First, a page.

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Special Education/EIS

Early Intervention and Special Education Services

Children from birth to 3 years of age

The Individuals with Disabilities Education Act, or IDEA, requires all states and territories to provide early intervention services to children from birth to 3 years of age who have or are at risk for having developmental delays. Local school districts or health departments often provide these early intervention services. The program is called by different names in different areas, but it is often called Part C (because Part C is the section of the law that pertains to early intervention). The National Early Childhood Technical Assistance Center provides a list of state Part C directors and funded programs on their website. Also, Military OneSource can assist you in identifying early intervention programs in your area.

When moving, you should hand carry copies of your child's individual family service plan and the most current evaluation reports to your new home to ensure they are not lost.

Children between 3 and 21 years of age

The IDEA requires all states and territories provide special education services to eligible children between the ages of 3 and 21. Each local school district has a special education director, and each school should have an individualized education program team or school-based committee that attends to students with special education needs.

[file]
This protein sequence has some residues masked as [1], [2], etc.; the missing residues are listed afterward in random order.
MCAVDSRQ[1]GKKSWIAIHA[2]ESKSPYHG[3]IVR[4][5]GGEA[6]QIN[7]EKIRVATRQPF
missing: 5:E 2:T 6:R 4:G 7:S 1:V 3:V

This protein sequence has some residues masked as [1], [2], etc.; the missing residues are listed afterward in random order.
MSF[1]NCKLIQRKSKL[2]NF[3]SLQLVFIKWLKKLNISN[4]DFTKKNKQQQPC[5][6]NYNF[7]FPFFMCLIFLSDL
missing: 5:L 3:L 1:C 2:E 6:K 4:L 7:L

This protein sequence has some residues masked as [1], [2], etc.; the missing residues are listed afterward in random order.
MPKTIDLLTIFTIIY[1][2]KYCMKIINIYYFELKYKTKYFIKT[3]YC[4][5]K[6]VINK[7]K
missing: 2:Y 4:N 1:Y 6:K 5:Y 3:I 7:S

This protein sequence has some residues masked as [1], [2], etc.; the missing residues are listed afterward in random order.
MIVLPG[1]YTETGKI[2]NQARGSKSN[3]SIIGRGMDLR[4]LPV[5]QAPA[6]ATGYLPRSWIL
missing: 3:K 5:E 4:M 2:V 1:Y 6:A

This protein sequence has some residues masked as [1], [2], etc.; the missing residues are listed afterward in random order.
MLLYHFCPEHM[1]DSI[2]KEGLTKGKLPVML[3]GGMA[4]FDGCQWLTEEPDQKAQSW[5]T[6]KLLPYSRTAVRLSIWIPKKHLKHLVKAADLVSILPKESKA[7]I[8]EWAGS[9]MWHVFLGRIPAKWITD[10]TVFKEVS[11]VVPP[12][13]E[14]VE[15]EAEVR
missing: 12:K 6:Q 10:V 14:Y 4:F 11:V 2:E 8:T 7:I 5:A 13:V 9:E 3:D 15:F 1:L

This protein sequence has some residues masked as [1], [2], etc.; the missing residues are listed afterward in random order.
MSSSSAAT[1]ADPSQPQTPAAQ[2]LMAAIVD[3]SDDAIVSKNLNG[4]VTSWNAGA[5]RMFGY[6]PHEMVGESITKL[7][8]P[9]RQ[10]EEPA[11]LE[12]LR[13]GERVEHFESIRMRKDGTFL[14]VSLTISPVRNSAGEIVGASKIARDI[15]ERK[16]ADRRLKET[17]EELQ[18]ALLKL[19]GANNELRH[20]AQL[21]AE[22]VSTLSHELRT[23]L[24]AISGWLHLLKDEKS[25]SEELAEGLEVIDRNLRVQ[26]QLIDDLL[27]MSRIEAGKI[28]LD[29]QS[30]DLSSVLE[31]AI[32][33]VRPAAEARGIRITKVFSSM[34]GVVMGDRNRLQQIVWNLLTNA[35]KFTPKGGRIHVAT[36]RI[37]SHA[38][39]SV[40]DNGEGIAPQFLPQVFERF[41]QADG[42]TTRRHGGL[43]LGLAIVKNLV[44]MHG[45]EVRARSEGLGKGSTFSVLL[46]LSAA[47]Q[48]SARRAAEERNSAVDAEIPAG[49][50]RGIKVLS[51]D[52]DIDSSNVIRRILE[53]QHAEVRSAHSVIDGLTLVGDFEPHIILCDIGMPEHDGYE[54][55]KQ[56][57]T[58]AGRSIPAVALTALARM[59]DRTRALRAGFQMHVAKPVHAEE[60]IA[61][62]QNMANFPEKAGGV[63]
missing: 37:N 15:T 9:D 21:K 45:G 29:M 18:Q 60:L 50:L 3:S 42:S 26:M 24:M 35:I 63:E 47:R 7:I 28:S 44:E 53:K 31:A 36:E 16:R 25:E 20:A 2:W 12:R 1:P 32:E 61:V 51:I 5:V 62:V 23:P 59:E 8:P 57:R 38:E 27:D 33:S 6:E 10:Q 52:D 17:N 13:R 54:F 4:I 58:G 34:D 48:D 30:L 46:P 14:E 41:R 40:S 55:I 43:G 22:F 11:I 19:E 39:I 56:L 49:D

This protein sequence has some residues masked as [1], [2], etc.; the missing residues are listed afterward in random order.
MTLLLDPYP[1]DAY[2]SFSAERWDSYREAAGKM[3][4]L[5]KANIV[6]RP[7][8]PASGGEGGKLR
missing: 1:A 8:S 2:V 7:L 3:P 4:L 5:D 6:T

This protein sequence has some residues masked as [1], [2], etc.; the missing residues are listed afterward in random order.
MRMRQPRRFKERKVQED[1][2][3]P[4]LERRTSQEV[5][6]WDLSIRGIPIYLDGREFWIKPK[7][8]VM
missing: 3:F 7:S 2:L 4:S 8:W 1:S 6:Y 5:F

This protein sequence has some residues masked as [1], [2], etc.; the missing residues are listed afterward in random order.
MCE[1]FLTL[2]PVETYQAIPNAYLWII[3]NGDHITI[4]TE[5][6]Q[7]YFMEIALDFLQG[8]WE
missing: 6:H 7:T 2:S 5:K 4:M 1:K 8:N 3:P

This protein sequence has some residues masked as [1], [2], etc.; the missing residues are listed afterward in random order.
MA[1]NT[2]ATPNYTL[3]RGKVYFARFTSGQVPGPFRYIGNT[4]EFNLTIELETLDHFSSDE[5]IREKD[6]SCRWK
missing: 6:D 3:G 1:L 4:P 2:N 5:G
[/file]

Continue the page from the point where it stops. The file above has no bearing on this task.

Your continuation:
The IDEA requires that if a child transfers to a different district in the same state, the receiving school must provide comparable services until the new school develops and implements a new individualized education program. If a child transfers to another state, the receiving district must provide comparable services until the receiving district completes an evaluation and creates a new individualized education program.

If you are moving and your child receives special education and related services, you should hand carry all pertinent school and medical documents, including the individualized education program and current evaluation reports. Hand carrying these documents ensures that they are not lost and allows the new school district to begin the process as soon as you move.

Other resources

Parent Training and Information Centers serve families and adults with special needs from birth to age 26. They assist families in getting appropriate education and services for their children, work to improve education services for all children, train and inform parents and professionals, resolve problems between families and schools or other agencies, and connect those with disabilities to community resources. Find out more at the Center for Parent Information and Resources website.

Installation Specific Information

If you are a parent of a child with special needs, you will find help for the correct placement of your child at the "home school" or assigned school that serves your housing area. As soon as you have been assigned quarters or have found housing in the community, call the office of your assigned school and make an appointment to see either the counselor or the principal.

If your child has been determined to be legally handicapped, either physically or mentally, or has been diagnosed with a learning or behavior disorder, hand carry all your documentation, to include copies of IEP's, with you. Do not send this paperwork with your household goods shipment, as you will need it when you meet with the receiving school staff. This will speed up the placement process.